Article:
Folbigg’s convictions, based largely on her diary entries, have been upheld through numerous legal challenges.

An inquiry into her case in 2019 again affirmed the guilty verdict.

That decision was upheld by the NSW Court of Appeal last month.

Folbigg was convicted in 2003 of murdering her babies Patrick, Sarah and Laura and of the manslaughter of her 19-day-old son Caleb in four separate incidents over a decade, starting in 1989.

She is due to be freed from jail in 2028.



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Taree: Couple’s home swept away in floodwaters on Manning River


Devastating footage shows a couple’s home being swept away in floods near Taree.

The home was filmed being dragged in flood waters on the Manning River near the mid north coast town.

A video shared by local woman Ciara Knox from Taree showed the house being swept down the river. “Heartbreaking,” she wrote sharing the shocking footage.

A GoFundMe has been set up to support the couple, Josh and Sarah, who lived in the home. It has already raised more than $26,000.

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In a cruel twist, the couple were engaged and due to be married on Saturday, according to the GoFundMe.

“On 20th March our brother Joshua and his fiance Sarah lost their entire home and belongings to the flood waters in Mondrook, NSW, on the mid north coast.

“What was supposed to be their wedding day ended up with their house floating down river and them losing everything they have work hard for and sadly losing their pets as well.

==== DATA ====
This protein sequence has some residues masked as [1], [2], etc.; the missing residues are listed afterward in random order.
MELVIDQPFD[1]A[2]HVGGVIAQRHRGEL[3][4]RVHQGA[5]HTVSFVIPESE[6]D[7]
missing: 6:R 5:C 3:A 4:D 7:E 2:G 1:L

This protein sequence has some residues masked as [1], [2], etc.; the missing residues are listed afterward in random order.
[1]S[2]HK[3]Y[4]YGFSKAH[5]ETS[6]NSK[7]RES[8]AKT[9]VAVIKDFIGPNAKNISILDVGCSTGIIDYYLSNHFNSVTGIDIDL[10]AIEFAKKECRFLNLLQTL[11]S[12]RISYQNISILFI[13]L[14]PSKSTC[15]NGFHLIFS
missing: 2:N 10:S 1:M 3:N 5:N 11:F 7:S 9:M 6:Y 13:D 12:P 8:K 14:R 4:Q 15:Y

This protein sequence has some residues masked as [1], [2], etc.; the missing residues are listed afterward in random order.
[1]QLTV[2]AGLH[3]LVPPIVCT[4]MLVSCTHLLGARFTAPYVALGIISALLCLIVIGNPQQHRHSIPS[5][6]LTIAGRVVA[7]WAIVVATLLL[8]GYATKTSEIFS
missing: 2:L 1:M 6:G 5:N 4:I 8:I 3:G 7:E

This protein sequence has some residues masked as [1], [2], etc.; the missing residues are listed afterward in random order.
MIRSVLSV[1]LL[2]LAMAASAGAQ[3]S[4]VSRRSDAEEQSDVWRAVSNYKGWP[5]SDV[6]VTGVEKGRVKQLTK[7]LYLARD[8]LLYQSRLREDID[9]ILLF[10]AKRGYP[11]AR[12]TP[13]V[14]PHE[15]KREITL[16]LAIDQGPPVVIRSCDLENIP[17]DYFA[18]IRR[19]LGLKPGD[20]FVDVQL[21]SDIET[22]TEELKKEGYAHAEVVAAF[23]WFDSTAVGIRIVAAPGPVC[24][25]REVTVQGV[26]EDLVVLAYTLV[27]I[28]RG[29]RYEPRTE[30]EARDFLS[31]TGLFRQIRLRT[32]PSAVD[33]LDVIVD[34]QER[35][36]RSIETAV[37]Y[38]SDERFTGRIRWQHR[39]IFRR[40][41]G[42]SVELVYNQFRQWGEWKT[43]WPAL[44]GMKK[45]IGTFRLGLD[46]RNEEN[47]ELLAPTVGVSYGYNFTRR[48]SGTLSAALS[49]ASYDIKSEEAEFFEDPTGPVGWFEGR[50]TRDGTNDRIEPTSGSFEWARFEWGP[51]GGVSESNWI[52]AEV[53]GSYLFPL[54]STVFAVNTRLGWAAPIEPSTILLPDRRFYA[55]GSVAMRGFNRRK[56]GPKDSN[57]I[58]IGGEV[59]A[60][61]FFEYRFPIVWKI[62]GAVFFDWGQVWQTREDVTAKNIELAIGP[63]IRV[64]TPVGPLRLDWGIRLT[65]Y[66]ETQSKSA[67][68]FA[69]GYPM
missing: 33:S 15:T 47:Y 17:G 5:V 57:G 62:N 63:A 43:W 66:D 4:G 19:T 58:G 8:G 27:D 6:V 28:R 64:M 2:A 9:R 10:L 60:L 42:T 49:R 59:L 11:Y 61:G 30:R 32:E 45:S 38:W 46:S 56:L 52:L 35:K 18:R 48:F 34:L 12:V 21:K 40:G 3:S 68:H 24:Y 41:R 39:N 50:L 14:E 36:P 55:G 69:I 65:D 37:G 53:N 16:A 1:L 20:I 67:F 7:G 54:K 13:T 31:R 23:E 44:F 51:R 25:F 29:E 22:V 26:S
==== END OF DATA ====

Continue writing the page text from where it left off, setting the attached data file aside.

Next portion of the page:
“We are trying to raise money to help them start again, anything would be much appreciated.”



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Stealthing could become illegal in Australia


“The lights were off, but I knew straight away there was no condom,” Mel tells me.

Mel is one of a growing number of women who’ve been victims of a so-called sex trend known as “stealthing” – an act involving removing a condom during sex without a partner’s consent or, often, their knowledge.

It’s a practice that affects both men and women, though women are disproportionately targets of it. One in three women and one in five men who have sex with men report being stealthed during sex, according to a 2018 study by Melbourne Sexual Health Centre.

The term is thought to have originated in the darker corners of the internet, on online forums and niche blogs.